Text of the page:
The Rabbit Hutch
The most popular accommodation for a rabbit is a hutch. You'll need to be careful about selecting one though, some cheaply made hutches are little more than small plywood boxes and don't provide a suitable living area for a rabbit.
A hutch should be large enough for your rabbit to move comfortably, have enclosed area for your rabbit to sleep/hide in, and provide secure shelter from predators and inclement weather. Sturdily built hutches in larger sizes and with multiple levels are becoming more easily available, but if you can't find a supplier try commissioning one from a local carpenter - or make your own.
If you're intending to house your rabbit outside in a hutch, the following are some points you should consider:
Rabbit Hutch Size
With rabbit accommodation, bigger is better - rabbits need plenty of space to move. Minimum hutch sizes are just that - the absolute minimum. The RSPCA and RWA (UK) recommend a minimum hutch size of 6' x 2' x 2' (see size guide). These are for average size pet rabbits. Larger rabbit breeds will need much larger hutches, a rabbit shed may be more appropriate.
In addition to a hutch, a rabbit needs a minimum of several hours exercise a day in a larger area such as a rabbit run or room indoors. Attaching the hutch to the run is a great solution as it allows the rabbit free access to a large area.
Make Your Hutch Secure
Many rabbit hutches have doors that are secured with a twisting section of wood. Unfortunately, this can easily become loose or a fox (or other predator) scratching at the door can open it.
This style of hutch door catch should be replaced with proper slide bolts and in some cases with the addition of a padlock too - more on types of locks. These can also be handy for preventing young children opening the hutch unsupervised.
Another potential problem area can be the mesh sections of the hutch - this should be securely fastened and preferably weld mesh rather than chicken wire. You can attach mesh using U-shaped nails available from DIY stores. Mesh that has small holes (under half an inch) is best - larger diameters can allow cats (or other animals) to put their paws inside and claw at the rabbit.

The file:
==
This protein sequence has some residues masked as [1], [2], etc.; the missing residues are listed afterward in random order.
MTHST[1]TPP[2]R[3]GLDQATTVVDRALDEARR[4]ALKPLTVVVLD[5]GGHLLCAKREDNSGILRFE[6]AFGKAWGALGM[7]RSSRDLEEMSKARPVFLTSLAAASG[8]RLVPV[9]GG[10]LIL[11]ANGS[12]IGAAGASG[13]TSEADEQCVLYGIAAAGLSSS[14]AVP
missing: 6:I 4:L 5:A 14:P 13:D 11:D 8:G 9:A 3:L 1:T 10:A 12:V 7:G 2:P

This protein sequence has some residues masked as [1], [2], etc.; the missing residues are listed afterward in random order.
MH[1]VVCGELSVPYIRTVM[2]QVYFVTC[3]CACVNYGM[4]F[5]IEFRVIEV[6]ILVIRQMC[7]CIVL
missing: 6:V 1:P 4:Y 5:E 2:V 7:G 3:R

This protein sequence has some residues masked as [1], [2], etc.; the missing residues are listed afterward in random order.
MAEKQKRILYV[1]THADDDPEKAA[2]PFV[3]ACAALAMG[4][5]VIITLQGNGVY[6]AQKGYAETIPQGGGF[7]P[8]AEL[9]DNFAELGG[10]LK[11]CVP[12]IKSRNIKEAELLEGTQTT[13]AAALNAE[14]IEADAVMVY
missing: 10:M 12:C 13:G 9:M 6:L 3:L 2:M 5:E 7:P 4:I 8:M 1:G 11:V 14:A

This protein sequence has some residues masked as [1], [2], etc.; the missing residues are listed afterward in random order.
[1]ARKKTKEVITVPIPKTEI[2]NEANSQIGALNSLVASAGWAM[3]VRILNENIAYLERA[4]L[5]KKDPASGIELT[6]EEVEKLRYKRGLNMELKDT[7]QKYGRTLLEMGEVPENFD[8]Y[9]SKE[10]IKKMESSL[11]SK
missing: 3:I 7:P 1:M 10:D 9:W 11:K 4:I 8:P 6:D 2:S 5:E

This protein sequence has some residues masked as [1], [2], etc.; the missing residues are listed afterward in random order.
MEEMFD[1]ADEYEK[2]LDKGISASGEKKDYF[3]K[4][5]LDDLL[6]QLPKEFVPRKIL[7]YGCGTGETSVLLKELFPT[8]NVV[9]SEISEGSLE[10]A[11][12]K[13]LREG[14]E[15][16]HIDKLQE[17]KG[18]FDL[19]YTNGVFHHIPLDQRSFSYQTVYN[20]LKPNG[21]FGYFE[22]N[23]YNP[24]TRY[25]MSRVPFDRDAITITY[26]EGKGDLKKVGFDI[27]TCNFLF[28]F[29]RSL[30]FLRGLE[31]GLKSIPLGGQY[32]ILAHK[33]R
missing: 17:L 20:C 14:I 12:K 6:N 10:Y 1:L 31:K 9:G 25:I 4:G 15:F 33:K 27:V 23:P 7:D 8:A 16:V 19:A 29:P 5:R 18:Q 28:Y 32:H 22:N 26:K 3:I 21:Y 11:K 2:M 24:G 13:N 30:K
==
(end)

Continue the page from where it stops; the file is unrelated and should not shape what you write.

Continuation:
A Leg to Stand on
Rabbit hutches need to be raised of the ground to protect them from rising damp. If your rabbit hutch doesn't already have legs then you can make your own or some hutch manufacturers also sell separate legs. Another alternative are castors (wheels) designed for cabinets which should be available from your local DIY store. A lower tech solution is a brick at each corner.
The Hutch Walls
Where possible avoid hutches with thin plywood walls - these might be slightly cheaper but will need replacing much sooner than a strongly built tongue and groove hutch. Check the walls regularly for water stains and wear. The protective stain/varnish will need maintenance approximately every 1-2 years.
Hutches should not be all wire; they must have an enclosed box/bed area for your rabbit hide in when frightened, feel secure when sleeping and snuggle up in cold weather.
The Hutch Floor
Hutches should have solid floors rather than mesh, which is bad for rabbit's feet. To make the floor easy to clean and protect it from urine, I would suggest fitting lino style floor covering. You may be able to obtain off cuts or pieces from the end of a roll cheaply by asking local kitchen/bathroom flooring suppliers. A slightly tougher alternative is vinyl safety flooring, which is used in many vet practices; it's a harder, more rigid, material and is non-slip.
To fit the flooring you'll need to cut it to fit the base of the hutch and then fix it in place with either double sided tape or glue (tape is easier). To prevent your rabbit chewing or digging and lifting the lino you'll need to fit edging strips or battens where the wall meets the floor - like a skirting board. The edging will also hide any wonky bits when you didn't cut straight. There will be a variety of styles available in your local DIY store and they can be nailed into position.
As an alternative to the edging, or in addition, you can then seal around with silicone seal.
You should finish up by providing a litter tray in your rabbit's preferred toilet corner.